I found Berkeley a desperately unpleasant place when I attended University there in the late 70s/early 80s. It shocks me to realize that, unaware of it though I was, those were the good years. In a report filled with photos and text, Zombie walks us through the depths to which Berkeley has sunk. And I’m not going to excuse the City from this kind of thing on the ground that the protesters were just a small percentage of the whole population. Keep in mind that it was the general population that elected the City Council that started this whole thing in the first place.
I also want to add here that it’s too facile just to say, “Well, that’s Berkeley. It’s always been a nutty place.” While it’s true that Berkeley’s always been nutty, there is a unique quality to this nuttiness and others should take note. This is not just a collection of eccentrics. This is the stripped down mask of the left — take the vague anti-Capitalist, anti-American, anti-military, anti-democracy, anti-Israel, racist (er, identity politics) rhetoric that permeates the soft Left, distill it to its essence, and this is what remains. Without Obama’s warm fuzzies, and Hillary’s soccer Mom platitudes, these are the underlying faces of their core beliefs. And you should definitely not forget these pictures come November.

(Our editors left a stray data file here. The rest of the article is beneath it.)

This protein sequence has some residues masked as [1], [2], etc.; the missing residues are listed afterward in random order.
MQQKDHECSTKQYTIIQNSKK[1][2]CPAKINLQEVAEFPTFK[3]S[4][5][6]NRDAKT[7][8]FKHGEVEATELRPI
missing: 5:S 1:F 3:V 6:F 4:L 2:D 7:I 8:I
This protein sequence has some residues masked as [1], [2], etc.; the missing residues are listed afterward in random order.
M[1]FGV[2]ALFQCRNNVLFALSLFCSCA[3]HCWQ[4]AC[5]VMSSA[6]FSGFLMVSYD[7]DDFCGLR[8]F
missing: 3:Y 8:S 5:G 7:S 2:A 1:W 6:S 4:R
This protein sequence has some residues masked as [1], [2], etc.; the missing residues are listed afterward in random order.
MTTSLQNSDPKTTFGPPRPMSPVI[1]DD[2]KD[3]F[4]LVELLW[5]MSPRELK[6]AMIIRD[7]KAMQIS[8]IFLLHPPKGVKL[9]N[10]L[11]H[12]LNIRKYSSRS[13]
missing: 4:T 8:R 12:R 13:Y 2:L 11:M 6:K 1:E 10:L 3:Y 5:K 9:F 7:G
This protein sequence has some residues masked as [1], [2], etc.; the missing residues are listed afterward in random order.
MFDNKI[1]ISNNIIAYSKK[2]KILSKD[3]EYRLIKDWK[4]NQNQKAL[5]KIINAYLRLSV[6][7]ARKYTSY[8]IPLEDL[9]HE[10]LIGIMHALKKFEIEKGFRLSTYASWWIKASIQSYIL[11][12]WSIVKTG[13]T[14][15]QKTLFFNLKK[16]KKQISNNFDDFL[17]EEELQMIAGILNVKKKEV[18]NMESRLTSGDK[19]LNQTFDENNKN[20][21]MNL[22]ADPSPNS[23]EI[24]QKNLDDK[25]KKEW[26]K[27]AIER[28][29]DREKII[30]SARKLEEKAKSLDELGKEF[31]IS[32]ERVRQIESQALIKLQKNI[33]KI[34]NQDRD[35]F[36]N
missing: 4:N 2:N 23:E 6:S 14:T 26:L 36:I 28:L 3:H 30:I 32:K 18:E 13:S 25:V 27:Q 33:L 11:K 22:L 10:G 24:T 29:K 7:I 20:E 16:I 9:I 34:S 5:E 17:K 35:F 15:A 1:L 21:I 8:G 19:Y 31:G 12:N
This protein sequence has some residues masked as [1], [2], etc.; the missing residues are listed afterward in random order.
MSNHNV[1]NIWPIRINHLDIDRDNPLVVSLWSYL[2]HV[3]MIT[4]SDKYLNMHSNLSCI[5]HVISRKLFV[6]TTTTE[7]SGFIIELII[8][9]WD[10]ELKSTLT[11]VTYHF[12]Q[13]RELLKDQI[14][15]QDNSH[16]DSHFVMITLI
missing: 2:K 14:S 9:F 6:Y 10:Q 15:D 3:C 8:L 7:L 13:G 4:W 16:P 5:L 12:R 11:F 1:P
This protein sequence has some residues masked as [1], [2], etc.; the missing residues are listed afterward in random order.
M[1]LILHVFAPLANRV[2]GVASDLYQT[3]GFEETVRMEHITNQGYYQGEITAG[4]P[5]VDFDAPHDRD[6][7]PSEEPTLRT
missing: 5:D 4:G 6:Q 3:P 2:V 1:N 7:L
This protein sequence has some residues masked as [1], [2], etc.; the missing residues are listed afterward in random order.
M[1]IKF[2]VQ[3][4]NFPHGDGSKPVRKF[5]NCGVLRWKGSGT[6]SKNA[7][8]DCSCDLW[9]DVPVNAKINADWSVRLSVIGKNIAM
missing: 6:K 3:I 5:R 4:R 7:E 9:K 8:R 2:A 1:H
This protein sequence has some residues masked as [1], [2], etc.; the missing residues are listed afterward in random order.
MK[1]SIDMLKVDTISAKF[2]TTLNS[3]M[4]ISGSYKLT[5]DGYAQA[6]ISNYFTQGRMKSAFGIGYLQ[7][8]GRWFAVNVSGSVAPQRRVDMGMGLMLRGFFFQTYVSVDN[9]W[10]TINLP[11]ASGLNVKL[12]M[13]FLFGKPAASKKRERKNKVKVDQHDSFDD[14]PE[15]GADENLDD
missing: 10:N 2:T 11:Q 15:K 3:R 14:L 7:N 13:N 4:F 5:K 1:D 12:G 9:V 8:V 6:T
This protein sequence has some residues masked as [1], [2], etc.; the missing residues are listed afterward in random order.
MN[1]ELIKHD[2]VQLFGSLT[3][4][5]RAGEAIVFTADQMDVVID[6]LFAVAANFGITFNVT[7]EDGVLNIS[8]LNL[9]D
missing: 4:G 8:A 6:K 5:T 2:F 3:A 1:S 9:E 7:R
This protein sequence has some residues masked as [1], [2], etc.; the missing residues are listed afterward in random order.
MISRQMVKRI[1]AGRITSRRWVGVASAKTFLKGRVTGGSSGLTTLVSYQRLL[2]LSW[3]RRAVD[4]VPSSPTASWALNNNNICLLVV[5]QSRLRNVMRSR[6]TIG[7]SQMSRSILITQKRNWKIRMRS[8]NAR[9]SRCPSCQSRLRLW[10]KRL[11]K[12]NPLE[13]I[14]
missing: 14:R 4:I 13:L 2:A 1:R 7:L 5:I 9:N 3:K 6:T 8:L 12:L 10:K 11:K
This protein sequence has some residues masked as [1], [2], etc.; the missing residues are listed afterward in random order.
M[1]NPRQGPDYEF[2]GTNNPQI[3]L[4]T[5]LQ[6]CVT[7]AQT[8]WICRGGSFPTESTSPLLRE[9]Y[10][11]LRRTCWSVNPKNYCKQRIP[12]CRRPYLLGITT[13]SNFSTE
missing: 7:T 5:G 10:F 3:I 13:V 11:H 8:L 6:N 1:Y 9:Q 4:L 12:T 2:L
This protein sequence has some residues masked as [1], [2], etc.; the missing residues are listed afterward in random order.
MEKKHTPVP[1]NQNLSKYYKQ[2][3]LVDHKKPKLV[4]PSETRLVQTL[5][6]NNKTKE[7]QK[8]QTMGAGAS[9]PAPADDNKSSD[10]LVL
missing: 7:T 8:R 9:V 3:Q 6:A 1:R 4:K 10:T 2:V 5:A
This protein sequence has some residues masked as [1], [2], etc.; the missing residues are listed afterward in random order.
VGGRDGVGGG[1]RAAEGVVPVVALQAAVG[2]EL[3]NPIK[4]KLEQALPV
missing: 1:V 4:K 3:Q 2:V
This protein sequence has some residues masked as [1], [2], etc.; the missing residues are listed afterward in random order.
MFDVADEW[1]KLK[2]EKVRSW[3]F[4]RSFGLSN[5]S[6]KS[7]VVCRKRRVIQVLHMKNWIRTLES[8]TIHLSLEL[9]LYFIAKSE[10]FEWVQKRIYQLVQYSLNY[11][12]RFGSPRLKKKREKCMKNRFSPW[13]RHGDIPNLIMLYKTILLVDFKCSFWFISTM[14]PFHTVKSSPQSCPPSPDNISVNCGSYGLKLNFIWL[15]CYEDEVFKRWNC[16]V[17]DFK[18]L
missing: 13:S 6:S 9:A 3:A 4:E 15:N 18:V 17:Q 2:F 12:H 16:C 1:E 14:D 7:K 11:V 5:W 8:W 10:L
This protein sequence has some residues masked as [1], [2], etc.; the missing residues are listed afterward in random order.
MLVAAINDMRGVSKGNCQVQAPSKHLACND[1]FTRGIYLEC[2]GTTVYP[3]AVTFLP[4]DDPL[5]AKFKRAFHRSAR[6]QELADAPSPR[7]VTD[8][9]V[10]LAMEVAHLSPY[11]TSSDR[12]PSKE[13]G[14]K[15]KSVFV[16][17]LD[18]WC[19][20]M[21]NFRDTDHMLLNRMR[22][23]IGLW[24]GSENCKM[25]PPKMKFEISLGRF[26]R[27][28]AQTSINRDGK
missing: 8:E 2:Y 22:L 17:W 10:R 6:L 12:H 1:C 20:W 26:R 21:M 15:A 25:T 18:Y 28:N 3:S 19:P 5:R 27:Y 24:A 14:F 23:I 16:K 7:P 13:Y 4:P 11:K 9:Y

One more thing about Berkeley: it was not always so. Growing up, my next door neighbor was an absolutely lovely maiden lady (when that idea still existed) who came from an old San Francisco family. She had been born and raised in San Francisco, and used to entertain me with harrowing tales of the ’06 quake, when you could go into the yard of their home (miraculously preserved but for a collapsed chimney) and read a newspaper at night by the flames destroying the City. She also told me about attending Berkeley around 1913 or 1914.
When I commuted to Berkeley decades later, I battled my way through City traffic, battled my way through freeway traffic, battled my way to Berkeley traffic, and parked in neighborhoods so scary the campus cops were barred from escorting students there because of safety concerns.
When my neighbor commuted to Berkeley, she took a streetcar to the ferry. Once on the ferry, she and her friends (no doubt in lovely flowered hats), always treated themselves to tea and fresh pastries. After they docked at Berkeley, a horse drawn carriage would be waiting to drive them to the center of campus. She always looked back on those years as a remarkably civilized time and bemoaned what the hippies had done to her once lovely alma mater.